Carolina's Julius Peppers tears up Kurt Warner's elbow during the Panthers-Cardinals game last season in Glendale.
Seeing the Cardinals was one of Julius Peppers' lone highlights last season.
The Panthers' perennial Pro Bowl defensive end suffered through a miserable 2007 season save for the havoc he thrust upon the Cards in the teams' meeting at University of Phoenix Stadium. Peppers had 1½ sacks that day, including the one on Kurt Warner that tore up Warner's left elbow. He led a defense that allowed ancient (and just signed three days prior) quarterback Vinny Testaverde to steal a road win.
Peppers had just one sack the rest of the year and this week Carolina coach John Fox blamed it on the Panthers' quarterback troubles and the inability to get leads in games – so that Peppers could go after the quarterback.
That isn't a problem this year, with Peppers already with four sacks and playing well. Keeping Warner upright and Peppers away will be a test for both Cardinals tackles. Peppers officially moved from the left to right side this season, making him Mike Gandy's usual problem, but he will move at times and line up against Levi Brown.
"You can't leave (a guy) isolated on him all the time," Cardinals offensive line coach Russ Grimm said. "You have to mix it up. That's the biggest thing.
"One time you might be sliding to him, one time you might be chipping him with a back. We may have a tight end in there. On the same principal, they move him around too. You set it up where you think he will be on one side and he ends up on the other side. It's a little bit of a chess match."
Warner was hit many times against Dallas with the Cowboys' solid pass rush, but the Cardinals have gone to a quicker passing game much of the time to avoid too much pressure. Meanwhile, Grimm said he was satisfied with the progress of his line but isn't giving the group huge compliments either.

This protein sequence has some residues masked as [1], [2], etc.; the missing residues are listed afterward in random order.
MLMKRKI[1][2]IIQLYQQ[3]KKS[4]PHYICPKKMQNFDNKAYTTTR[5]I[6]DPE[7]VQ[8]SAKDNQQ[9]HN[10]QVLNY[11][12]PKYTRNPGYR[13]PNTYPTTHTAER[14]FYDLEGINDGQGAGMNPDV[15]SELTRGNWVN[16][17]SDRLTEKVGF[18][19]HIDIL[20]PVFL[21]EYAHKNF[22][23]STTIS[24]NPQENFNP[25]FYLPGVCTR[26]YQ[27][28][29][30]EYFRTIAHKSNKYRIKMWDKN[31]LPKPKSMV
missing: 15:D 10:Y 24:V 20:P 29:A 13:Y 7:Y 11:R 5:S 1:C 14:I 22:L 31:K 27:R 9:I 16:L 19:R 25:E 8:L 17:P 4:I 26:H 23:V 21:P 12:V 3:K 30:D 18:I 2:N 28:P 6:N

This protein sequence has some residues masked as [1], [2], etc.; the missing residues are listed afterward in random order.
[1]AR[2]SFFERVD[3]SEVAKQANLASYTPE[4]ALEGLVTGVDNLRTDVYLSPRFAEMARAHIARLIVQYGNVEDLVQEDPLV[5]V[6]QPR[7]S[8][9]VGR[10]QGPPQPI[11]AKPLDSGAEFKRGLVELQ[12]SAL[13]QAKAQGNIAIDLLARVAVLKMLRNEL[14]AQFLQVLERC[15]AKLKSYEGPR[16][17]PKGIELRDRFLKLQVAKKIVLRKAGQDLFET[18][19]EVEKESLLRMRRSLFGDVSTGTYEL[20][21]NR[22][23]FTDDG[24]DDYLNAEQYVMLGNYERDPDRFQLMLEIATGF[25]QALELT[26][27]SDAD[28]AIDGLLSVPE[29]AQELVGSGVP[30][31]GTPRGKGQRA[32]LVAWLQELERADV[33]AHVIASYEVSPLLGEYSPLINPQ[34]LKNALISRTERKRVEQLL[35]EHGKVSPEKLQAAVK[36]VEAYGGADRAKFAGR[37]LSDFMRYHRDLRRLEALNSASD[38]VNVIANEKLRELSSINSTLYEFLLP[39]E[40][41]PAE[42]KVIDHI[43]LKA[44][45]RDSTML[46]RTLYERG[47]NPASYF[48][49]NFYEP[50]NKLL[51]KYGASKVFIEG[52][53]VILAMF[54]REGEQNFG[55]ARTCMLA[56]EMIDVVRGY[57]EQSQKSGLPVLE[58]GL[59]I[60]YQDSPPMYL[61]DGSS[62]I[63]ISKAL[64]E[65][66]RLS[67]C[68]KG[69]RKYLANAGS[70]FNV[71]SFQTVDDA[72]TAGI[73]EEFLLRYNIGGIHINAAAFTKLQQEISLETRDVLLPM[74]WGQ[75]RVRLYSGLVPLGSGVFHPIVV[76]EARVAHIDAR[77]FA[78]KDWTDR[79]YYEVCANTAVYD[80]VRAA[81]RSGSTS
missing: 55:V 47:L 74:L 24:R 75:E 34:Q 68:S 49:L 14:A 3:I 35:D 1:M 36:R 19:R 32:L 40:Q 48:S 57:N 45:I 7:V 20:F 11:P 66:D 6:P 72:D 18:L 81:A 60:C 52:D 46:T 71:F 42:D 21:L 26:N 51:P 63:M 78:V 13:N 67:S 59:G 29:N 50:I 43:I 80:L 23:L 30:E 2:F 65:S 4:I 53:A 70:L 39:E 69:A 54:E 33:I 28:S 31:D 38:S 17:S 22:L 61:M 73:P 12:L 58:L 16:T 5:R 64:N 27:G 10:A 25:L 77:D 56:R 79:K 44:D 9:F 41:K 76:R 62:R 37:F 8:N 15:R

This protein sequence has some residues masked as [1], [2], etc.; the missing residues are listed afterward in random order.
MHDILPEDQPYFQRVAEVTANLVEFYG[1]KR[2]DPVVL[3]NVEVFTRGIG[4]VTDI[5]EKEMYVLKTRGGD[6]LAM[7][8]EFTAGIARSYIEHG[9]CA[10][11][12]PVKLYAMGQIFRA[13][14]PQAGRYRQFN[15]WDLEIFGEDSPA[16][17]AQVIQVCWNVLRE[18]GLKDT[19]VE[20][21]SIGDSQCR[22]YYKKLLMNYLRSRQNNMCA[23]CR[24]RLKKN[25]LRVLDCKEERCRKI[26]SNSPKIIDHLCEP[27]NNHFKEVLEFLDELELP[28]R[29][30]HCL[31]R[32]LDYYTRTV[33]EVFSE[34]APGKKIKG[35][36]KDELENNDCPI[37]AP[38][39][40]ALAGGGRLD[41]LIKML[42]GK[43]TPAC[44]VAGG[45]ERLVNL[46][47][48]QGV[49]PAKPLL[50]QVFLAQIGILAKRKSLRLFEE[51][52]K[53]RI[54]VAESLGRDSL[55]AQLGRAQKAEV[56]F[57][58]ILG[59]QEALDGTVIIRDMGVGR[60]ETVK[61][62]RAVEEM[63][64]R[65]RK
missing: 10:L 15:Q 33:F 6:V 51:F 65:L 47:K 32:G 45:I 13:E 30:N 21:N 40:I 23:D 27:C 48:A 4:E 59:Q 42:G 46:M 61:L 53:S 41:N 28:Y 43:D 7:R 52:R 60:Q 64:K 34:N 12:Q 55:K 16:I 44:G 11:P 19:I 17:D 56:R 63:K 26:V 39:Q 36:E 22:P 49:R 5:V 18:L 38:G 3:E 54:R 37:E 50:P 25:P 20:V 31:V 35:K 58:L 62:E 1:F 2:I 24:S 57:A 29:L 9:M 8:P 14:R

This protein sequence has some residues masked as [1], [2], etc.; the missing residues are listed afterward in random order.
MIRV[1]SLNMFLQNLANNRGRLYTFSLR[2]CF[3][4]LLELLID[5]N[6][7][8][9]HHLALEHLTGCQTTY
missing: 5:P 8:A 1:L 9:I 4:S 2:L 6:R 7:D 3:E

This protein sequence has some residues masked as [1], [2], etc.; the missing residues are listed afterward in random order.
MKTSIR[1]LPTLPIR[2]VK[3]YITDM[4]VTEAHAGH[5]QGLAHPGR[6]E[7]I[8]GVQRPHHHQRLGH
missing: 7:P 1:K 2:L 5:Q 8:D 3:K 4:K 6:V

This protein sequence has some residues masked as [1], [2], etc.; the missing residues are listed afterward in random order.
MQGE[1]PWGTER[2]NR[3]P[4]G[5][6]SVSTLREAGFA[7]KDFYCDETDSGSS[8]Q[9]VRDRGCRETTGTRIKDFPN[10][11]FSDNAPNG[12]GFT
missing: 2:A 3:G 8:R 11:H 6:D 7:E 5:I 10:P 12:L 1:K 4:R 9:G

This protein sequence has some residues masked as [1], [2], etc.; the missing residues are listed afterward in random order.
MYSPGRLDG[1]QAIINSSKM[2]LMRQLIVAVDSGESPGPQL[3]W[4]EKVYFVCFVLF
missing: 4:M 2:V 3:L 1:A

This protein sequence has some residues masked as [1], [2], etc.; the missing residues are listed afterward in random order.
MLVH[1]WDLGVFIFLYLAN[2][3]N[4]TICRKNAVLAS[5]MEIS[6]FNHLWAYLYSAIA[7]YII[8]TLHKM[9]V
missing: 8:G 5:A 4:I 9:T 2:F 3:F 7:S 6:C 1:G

"I always tell them it goes with the record," Grimm said. "We are 4-2, so I tell them we are a little bit above average and we need to get better."
The Cardinals will be without tight end Leonard Pope in Carolina, with Pope listed as out for the game after missing a third straight practice with his bad right ankle. Fellow tight end Ben Patrick (knee) was limited and will be listed as questionable.
DE/LB Travis LaBoy (groin) also got in some limited work and will also be limited as questionable. Safety Aaron Francisco (thigh) practiced fully, but he will be listed as questionable as well.
THE POWER OF Q
While no determination has officially been made whether wide receiver Anquan Boldin will play Sunday, he did practice limited again Friday and is expected to go. Coach Ken Whisenhunt said Boldin's status will likely be determined Saturday afternoon.
No matter what Boldin accomplishes on the field, however, his mere presence should help his teammates.
"He's a leader," running back Tim Hightower said. "He makes plays, but as far as being a presence in the huddle, the receiving corps looks up to him and the team as a whole responds to him.
"He is a tough guy, he is a competitor and he wants to win. If you have a guy who plays with a lot of emotion and a lot of heart, whether he makes one catch or 10 catches, he will rub off on someone else. And at some point in the game, he's going to make a play that will help us win."
Warner said Boldin's return is "just a huge comfort level" for the Cardinals.
"He's going to take us with him wherever he wants to go," Warner said. "He is a great leader who will throw us on his back, and it's a luxury to have him in the huddle."
TO PLAY OR NOT?
Whisenhunt called making the decision on whether an injured player was ready to return "an important part" of his job, but added it ultimately comes down to the player and the medical staff.
"Each player reacts differently to injuries and what they can and cannot play with," Whisenhunt said, bringing up Warner's ability to play with torn left elbow ligaments last season. "A lot of guys wouldn't have done. He obviously has a high-pain tolerance.
"I don't think by any stretch of the imagination this organization wants to put a player at risk and I think we are very sensitive to that. But when you have guys who are excited about having success, they want to play. Because it is fun. That's what this game is all about – it's playing on Sunday, it's not coming out and practicing Wednesday, Thursday and Friday."
Contact Darren Urban at email@example.com. Posted 10/24/08.